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GrofLuigi

Why the different TTL?

16 posts in this topic

I think the image says it all...

ZvjzTHn.png

Note: I have DefaultTTL=dword:ff in currentcontrolset\services\tcpip\parameters

GL

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because it went through more hops to get there. Each hop reduces the TTL by one. Apparently it is less 4 less hops to get to google than yahoo from your DNS provider.

Edited by MrJinje
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Oh, TTL is different for "normal" packets and for ping? How can I check my "normal" TTL?

@allen2: I still don't understand, see image: nfPaaxO.png

TTL is always 58 (now).

GL

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ping 127.0.0.1 gives 255. OK, that's about settled, then.

Except... In my example above, I have 7 hops to Google. Why TTL isn't 248? Or, does my ISP change the TTL? :unsure:

GL

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ping 127.0.0.1 gives 255. OK, that's about settled, then.

Except... In my example above, I have 7 hops to Google. Why TTL isn't 248? Or, does my ISP change the TTL? :unsure:

GL

It is possible, but what you get is not AFAICU the "remaining" from the TTL you attribute to the ping (which is the time to live that you give to "your" ping, i.e. how many hops are allowed to get to the target) but rather what remains from what the target attributes to the "return" packet, i.e. how many hops were encountered from the target (if the target gives to the return packet of 64 - like a number of servers do, this would explain the behaviour nicely). :unsure:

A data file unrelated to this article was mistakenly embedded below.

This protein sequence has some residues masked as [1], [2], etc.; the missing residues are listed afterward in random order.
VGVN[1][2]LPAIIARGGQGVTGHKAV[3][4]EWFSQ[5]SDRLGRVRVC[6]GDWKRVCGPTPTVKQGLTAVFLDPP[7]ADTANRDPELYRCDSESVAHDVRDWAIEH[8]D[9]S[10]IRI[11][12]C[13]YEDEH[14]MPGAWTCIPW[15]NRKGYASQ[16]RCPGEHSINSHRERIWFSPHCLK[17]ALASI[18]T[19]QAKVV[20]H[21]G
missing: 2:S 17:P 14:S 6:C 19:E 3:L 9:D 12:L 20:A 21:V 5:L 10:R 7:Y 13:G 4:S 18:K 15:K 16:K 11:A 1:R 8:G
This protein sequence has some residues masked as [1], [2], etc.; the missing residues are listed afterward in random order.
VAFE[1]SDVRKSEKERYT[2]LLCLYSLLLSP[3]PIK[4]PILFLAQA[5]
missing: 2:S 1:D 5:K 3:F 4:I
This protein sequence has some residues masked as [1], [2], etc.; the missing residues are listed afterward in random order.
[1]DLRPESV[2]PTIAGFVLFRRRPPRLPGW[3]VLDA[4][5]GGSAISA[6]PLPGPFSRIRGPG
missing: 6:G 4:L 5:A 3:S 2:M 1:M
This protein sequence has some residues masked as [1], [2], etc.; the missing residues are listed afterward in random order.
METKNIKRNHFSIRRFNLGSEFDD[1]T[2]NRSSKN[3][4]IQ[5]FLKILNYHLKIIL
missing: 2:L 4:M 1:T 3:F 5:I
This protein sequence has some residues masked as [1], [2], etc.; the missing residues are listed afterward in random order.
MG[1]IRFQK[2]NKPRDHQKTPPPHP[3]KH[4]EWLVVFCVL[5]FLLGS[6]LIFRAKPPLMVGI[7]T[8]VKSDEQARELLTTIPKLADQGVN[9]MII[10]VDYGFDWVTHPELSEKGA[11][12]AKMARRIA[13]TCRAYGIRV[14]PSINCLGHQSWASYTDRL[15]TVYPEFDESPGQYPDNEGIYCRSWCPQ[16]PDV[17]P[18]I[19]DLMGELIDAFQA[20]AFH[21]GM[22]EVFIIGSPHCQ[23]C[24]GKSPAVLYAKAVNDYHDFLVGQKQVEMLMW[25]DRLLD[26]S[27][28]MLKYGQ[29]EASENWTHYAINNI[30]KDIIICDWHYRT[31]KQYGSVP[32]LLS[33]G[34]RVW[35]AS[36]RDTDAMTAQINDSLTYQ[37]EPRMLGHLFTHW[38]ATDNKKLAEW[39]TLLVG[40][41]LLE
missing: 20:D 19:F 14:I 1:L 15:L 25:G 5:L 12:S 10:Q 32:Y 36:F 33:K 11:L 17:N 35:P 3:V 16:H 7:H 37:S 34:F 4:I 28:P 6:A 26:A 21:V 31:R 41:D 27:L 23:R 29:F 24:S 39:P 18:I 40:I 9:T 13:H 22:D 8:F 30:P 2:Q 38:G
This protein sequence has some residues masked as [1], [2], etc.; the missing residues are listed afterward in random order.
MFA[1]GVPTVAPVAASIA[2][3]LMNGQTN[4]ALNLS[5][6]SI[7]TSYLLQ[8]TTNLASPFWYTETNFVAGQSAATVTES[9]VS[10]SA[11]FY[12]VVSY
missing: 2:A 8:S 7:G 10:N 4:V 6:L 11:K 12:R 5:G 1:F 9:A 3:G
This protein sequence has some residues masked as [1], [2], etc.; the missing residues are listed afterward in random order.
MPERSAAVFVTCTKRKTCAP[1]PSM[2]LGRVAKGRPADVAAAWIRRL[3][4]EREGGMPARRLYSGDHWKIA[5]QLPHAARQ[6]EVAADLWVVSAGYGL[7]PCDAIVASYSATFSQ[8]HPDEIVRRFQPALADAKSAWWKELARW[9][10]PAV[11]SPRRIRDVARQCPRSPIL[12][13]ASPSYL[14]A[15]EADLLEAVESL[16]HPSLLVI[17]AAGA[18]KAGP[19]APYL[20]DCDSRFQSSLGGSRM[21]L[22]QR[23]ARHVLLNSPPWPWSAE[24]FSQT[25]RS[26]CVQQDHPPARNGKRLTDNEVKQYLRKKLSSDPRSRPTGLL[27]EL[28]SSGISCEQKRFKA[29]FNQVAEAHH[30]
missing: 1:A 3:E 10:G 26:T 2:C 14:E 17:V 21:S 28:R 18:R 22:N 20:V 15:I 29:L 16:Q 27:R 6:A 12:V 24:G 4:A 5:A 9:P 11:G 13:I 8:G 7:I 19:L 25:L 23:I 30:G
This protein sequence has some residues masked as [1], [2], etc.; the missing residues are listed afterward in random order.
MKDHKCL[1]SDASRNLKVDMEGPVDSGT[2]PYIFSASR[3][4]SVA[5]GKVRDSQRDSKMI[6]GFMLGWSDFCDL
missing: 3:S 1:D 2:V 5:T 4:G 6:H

Try running this ;):

for /L %A IN (1,1,20) do @ping -n 1 -i %A 8.8.8.8 | FIND "TTL"

then ping the "intermediate" servers and see what results you get.

Or use this as a batch (pingttl.cmd):

@ECHO OFFSET target=8.8.8.8FOR /L %%? IN (1,1,20) DO (FOR /F "tokens=3 delims=: " %%A IN ('ping -n 1 -i %%? %target% ^| FIND "TTL"') DO ECHO %%? %%A & ping -n 1 %%A | FIND "TTL")

Any intermediate "hop" may provide a pingback or not, and decide to give to the forwarded packet a different TTL.

jaclaz

Edited by jaclaz
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@jaclaz:

Output from the first command (redirecting with > file.txt gives only one line, so again a screenshot):

nZmmrZ0.png

Output from the second .bat (redirected):

1 192.168.0.1Reply from 192.168.0.1: bytes=32 time<1ms TTL=642 89.205.44.1Reply from 89.205.44.1: bytes=32 time=158ms TTL=2543 89.205.126.1Reply from 89.205.126.1: bytes=32 time=195ms TTL=2535 91.212.235.10Reply from 91.212.235.10: bytes=32 time=163ms TTL=606 209.85.240.162Reply from 209.85.240.162: bytes=32 time=268ms TTL=557 72.14.234.118 209.85.254.11810 8.8.8.8Reply from 8.8.8.8: bytes=32 time=200ms TTL=4711 8.8.8.8Reply from 8.8.8.8: bytes=32 time=223ms TTL=4712 8.8.8.8Reply from 8.8.8.8: bytes=32 time=185ms TTL=4713 8.8.8.8Reply from 8.8.8.8: bytes=32 time=314ms TTL=4714 8.8.8.8Reply from 8.8.8.8: bytes=32 time=200ms TTL=4715 8.8.8.8Reply from 8.8.8.8: bytes=32 time=223ms TTL=4716 8.8.8.8Reply from 8.8.8.8: bytes=32 time=216ms TTL=4717 8.8.8.8Reply from 8.8.8.8: bytes=32 time=252ms TTL=4718 8.8.8.8Reply from 8.8.8.8: bytes=32 time=202ms TTL=4719 8.8.8.8Reply from 8.8.8.8: bytes=32 time=203ms TTL=4720 8.8.8.8Reply from 8.8.8.8: bytes=32 time=188ms TTL=47

I understand less and less each time :)

GL